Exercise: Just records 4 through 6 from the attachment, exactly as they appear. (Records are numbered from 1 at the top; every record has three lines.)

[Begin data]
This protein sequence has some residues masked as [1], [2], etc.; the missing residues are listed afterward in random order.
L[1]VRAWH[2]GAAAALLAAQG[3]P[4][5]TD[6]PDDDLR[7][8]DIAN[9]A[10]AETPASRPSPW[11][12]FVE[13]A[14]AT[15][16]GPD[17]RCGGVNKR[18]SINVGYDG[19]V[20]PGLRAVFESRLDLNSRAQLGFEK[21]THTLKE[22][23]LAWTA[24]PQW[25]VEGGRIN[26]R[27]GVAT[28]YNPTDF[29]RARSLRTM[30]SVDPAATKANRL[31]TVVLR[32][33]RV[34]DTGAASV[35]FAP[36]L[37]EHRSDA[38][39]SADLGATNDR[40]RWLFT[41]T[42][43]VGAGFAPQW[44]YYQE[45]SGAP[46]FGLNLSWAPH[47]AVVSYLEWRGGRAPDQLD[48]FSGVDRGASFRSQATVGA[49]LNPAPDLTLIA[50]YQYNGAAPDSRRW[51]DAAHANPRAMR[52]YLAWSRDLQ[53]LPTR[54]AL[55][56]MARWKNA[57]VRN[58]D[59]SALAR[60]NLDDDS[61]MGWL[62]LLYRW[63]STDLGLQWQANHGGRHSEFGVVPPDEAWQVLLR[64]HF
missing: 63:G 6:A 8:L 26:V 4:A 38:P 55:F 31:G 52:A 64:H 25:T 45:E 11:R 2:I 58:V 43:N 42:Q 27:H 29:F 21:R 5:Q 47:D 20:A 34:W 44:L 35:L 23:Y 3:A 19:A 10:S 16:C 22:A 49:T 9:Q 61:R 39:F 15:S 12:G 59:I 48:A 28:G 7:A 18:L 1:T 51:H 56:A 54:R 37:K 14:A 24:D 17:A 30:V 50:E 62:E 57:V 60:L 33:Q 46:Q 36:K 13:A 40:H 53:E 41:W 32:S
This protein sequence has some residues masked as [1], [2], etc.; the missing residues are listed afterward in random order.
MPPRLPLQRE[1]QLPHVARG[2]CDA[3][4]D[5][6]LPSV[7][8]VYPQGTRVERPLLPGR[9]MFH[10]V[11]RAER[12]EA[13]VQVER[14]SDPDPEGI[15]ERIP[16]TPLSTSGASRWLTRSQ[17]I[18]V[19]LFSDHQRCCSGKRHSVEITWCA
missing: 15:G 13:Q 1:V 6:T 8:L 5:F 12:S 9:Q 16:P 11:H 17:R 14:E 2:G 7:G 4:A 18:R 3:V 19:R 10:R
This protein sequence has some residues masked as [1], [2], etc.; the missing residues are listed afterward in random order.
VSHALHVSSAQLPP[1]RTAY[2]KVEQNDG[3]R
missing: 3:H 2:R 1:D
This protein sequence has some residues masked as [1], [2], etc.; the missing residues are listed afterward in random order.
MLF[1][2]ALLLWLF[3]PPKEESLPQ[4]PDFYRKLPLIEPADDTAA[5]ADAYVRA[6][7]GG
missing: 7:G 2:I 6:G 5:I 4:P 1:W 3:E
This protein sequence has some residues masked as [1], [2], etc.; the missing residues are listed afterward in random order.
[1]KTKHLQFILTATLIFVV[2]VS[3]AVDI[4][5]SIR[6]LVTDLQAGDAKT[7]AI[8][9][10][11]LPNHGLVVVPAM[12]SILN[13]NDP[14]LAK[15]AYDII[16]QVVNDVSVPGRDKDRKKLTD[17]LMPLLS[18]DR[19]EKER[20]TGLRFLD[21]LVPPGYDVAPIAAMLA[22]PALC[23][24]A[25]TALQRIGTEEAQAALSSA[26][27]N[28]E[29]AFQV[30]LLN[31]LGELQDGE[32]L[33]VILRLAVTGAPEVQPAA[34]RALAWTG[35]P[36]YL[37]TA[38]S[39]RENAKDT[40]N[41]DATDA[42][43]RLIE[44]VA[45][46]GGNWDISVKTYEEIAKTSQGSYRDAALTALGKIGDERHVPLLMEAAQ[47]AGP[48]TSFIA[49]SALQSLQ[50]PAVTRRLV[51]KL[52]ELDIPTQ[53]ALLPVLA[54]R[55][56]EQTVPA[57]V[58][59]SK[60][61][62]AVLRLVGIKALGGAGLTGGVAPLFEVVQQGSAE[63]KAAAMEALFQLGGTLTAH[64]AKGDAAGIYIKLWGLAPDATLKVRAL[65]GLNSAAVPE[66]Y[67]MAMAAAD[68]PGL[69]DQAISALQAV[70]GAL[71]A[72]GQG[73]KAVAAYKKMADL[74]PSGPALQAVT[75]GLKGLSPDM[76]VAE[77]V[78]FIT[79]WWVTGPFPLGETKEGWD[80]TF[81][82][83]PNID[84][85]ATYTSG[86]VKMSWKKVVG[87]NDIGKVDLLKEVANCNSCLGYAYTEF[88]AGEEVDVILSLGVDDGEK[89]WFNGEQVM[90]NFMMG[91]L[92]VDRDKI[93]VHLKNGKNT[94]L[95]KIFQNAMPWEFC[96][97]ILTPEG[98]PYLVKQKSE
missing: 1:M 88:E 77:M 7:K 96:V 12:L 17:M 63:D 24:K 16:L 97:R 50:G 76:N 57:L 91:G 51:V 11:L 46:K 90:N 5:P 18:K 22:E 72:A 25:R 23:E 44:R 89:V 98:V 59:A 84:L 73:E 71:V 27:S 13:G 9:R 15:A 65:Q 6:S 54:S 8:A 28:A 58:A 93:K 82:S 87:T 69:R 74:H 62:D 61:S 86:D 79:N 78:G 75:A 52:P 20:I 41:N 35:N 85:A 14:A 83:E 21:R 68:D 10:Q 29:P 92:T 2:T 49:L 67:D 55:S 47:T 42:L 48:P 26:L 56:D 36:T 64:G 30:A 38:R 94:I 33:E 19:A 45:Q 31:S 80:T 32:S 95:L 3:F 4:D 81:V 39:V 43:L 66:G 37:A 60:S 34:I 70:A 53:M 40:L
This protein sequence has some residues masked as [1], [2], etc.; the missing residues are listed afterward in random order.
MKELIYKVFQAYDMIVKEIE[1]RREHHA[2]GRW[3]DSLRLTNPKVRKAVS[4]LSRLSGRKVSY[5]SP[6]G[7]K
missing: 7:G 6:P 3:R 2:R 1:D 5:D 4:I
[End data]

This protein sequence has some residues masked as [1], [2], etc.; the missing residues are listed afterward in random order.
MLF[1][2]ALLLWLF[3]PPKEESLPQ[4]PDFYRKLPLIEPADDTAA[5]ADAYVRA[6][7]GG
missing: 7:G 2:I 6:G 5:I 4:P 1:W 3:E
This protein sequence has some residues masked as [1], [2], etc.; the missing residues are listed afterward in random order.
[1]KTKHLQFILTATLIFVV[2]VS[3]AVDI[4][5]SIR[6]LVTDLQAGDAKT[7]AI[8][9][10][11]LPNHGLVVVPAM[12]SILN[13]NDP[14]LAK[15]AYDII[16]QVVNDVSVPGRDKDRKKLTD[17]LMPLLS[18]DR[19]EKER[20]TGLRFLD[21]LVPPGYDVAPIAAMLA[22]PALC[23][24]A[25]TALQRIGTEEAQAALSSA[26][27]N[28]E[29]AFQV[30]LLN[31]LGELQDGE[32]L[33]VILRLAVTGAPEVQPAA[34]RALAWTG[35]P[36]YL[37]TA[38]S[39]RENAKDT[40]N[41]DATDA[42][43]RLIE[44]VA[45][46]GGNWDISVKTYEEIAKTSQGSYRDAALTALGKIGDERHVPLLMEAAQ[47]AGP[48]TSFIA[49]SALQSLQ[50]PAVTRRLV[51]KL[52]ELDIPTQ[53]ALLPVLA[54]R[55][56]EQTVPA[57]V[58][59]SK[60][61][62]AVLRLVGIKALGGAGLTGGVAPLFEVVQQGSAE[63]KAAAMEALFQLGGTLTAH[64]AKGDAAGIYIKLWGLAPDATLKVRAL[65]GLNSAAVPE[66]Y[67]MAMAAAD[68]PGL[69]DQAISALQAV[70]GAL[71]A[72]GQG[73]KAVAAYKKMADL[74]PSGPALQAVT[75]GLKGLSPDM[76]VAE[77]V[78]FIT[79]WWVTGPFPLGETKEGWD[80]TF[81][82][83]PNID[84][85]ATYTSG[86]VKMSWKKVVG[87]NDIGKVDLLKEVANCNSCLGYAYTEF[88]AGEEVDVILSLGVDDGEK[89]WFNGEQVM[90]NFMMG[91]L[92]VDRDKI[93]VHLKNGKNT[94]L[95]KIFQNAMPWEFC[96][97]ILTPEG[98]PYLVKQKSE
missing: 1:M 88:E 77:M 7:K 96:V 12:L 17:M 63:D 24:K 16:L 97:R 50:G 76:N 57:L 91:G 51:V 11:L 46:K 90:N 5:P 18:K 22:E 72:A 25:R 23:E 44:R 89:V 98:V 59:A 84:L 73:E 71:V 27:S 13:G 9:R 15:A 65:Q 6:S 54:S 8:A 28:A 58:A 93:K 82:S 87:T 69:R 74:H 62:D 61:S 86:D 79:N 78:G 75:A 52:P 20:I 41:N 35:N 85:A 14:A 83:E 21:R 68:D 10:Q 29:P 92:T 2:T 49:L 67:D 55:S 47:T 42:L 48:P 26:L 56:D 36:T 64:G 30:A 38:R 94:I 33:E 19:A 45:Q 31:S 80:T 32:S 95:L 3:F 4:D 81:V 39:V 43:L 66:G 37:A 60:S 34:I 70:A 53:M 40:L
This protein sequence has some residues masked as [1], [2], etc.; the missing residues are listed afterward in random order.
MKELIYKVFQAYDMIVKEIE[1]RREHHA[2]GRW[3]DSLRLTNPKVRKAVS[4]LSRLSGRKVSY[5]SP[6]G[7]K
missing: 7:G 6:P 3:R 2:R 1:D 5:D 4:I